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Three-Player Trust Game With Insider Communication

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  • ROMAN M. SHEREMETA
  • JINGJING ZHANG

Abstract

type="main" xml:lang="en"> We examine behavior in a three-player trust game in which the first player may invest in the second and the second may invest in the third. Any amount sent from one player to the next is tripled. The third player decides the final allocation among three players. The baseline treatment with no communication shows that the first and second players send significant amounts and the third player reciprocates. Allowing insider communication between the second and the third players increases cooperation between these two. Interestingly, there is an external effect of insider communication: the first player who is outside communication sends 54% more and receives 289% more than in the baseline treatment. As a result, insider communication increases efficiency from 44% to 68%. (JEL C72, C91, D72)

Suggested Citation

  • Roman M. Sheremeta & Jingjing Zhang, 2014. "Three-Player Trust Game With Insider Communication," Economic Inquiry, Western Economic Association International, vol. 52(2), pages 576-591, April.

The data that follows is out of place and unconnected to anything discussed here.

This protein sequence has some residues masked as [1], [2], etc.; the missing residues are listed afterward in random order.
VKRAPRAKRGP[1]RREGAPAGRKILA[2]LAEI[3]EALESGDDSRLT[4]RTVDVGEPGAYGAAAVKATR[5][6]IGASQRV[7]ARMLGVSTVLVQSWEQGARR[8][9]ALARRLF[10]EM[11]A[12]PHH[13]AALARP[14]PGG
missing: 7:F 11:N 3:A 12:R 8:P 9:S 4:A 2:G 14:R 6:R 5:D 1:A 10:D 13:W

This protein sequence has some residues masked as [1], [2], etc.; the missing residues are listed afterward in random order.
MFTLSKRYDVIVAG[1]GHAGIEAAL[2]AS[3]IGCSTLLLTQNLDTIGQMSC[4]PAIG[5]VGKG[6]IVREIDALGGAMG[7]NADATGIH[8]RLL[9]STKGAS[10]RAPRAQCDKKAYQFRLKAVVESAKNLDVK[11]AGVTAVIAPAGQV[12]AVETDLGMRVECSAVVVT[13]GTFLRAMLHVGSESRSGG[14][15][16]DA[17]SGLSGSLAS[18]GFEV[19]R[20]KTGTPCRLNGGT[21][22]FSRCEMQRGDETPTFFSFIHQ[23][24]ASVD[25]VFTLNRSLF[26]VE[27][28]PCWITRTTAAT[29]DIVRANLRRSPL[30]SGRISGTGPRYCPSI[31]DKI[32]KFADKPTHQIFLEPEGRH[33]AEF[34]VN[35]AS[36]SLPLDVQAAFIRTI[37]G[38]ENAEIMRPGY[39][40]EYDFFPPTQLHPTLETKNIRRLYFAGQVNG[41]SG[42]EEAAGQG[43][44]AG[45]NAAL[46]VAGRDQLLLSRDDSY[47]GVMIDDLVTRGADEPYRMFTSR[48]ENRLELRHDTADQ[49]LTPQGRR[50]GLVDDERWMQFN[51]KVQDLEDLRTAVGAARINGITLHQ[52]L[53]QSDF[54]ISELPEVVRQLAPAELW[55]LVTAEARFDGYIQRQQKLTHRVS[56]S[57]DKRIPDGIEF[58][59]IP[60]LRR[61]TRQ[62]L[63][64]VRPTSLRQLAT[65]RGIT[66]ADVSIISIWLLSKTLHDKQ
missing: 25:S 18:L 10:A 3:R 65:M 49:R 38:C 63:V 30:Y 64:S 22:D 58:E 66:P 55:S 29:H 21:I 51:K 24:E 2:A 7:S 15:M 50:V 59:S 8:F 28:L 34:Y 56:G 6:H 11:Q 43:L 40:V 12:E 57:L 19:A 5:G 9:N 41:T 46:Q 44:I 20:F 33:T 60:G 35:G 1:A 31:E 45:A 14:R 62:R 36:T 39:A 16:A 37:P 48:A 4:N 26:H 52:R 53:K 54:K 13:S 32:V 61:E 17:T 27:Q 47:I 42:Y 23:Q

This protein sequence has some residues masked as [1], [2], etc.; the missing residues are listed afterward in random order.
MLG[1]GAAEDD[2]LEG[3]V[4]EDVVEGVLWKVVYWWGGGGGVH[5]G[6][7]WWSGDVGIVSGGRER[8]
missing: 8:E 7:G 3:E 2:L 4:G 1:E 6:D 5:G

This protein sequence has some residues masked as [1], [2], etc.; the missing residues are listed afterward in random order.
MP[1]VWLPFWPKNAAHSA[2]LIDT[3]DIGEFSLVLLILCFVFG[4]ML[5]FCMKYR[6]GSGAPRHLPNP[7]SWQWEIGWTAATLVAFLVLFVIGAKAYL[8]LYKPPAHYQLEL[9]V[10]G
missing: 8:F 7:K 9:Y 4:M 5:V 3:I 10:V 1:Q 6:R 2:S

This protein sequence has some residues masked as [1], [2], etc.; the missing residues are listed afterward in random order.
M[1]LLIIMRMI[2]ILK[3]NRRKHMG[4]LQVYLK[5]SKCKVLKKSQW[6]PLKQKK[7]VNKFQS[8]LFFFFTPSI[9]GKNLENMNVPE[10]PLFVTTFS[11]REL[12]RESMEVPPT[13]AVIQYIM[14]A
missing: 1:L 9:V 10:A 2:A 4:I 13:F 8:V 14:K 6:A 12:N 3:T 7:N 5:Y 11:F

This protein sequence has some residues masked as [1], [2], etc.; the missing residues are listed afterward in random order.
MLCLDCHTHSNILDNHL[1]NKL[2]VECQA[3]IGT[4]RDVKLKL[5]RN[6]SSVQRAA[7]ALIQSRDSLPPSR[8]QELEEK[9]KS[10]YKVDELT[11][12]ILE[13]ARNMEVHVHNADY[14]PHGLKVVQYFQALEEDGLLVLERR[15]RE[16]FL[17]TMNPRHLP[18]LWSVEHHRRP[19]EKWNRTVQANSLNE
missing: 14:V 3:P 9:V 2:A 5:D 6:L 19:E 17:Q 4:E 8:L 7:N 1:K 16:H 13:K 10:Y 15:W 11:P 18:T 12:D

• Handle: RePEc:bla:ecinqu:v:52:y:2014:i:2:p:576-591
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    File URL: http://hdl.handle.net/10.1111/ecin.12018
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    1. repec:kap:expeco:v:20:y:2017:i:2:d:10.1007_s10683-016-9488-x is not listed on IDEAS
    2. Eric Schniter & Roman M. Sheremeta, 2014. "Predictable and Predictive Emotions: Explaining Cheap Signals and Trust Re-Extension," Working Papers 14-07, Chapman University, Economic Science Institute.
    3. Rietz, Thomas A. & Sheremeta, Roman M. & Shields, Timothy W. & Smith, Vernon L., 2013. "Transparency, efficiency and the distribution of economic welfare in pass-through investment trust games," Journal of Economic Behavior & Organization, Elsevier, vol. 94(C), pages 257-267.
    4. David Blake Johnson, 2016. "(Please Don't) Say It to My Face! The Interaction of Feedback and Distance: Experiments with Vulgar Language," Kyklos, Wiley Blackwell, vol. 69(2), pages 336-368, May.
    5. Bigoni, Maria & Bortolotti, Stefania & Casari, Marco & Gambetta, Diego, 2013. "It takes two to cheat: An experiment on derived trust," European Economic Review, Elsevier, vol. 64(C), pages 129-146.
    6. Shu-Heng Chen & Bin-Tzong Chie & Tong Zhang, 2015. "Network-Based Trust Games: An Agent-Based Model," Journal of Artificial Societies and Social Simulation, Journal of Artificial Societies and Social Simulation, vol. 18(3), pages 1-5.

    More about this item

    JEL classification:

    • C72 - Mathematical and Quantitative Methods - - Game Theory and Bargaining Theory - - - Noncooperative Games
    • C91 - Mathematical and Quantitative Methods - - Design of Experiments - - - Laboratory, Individual Behavior

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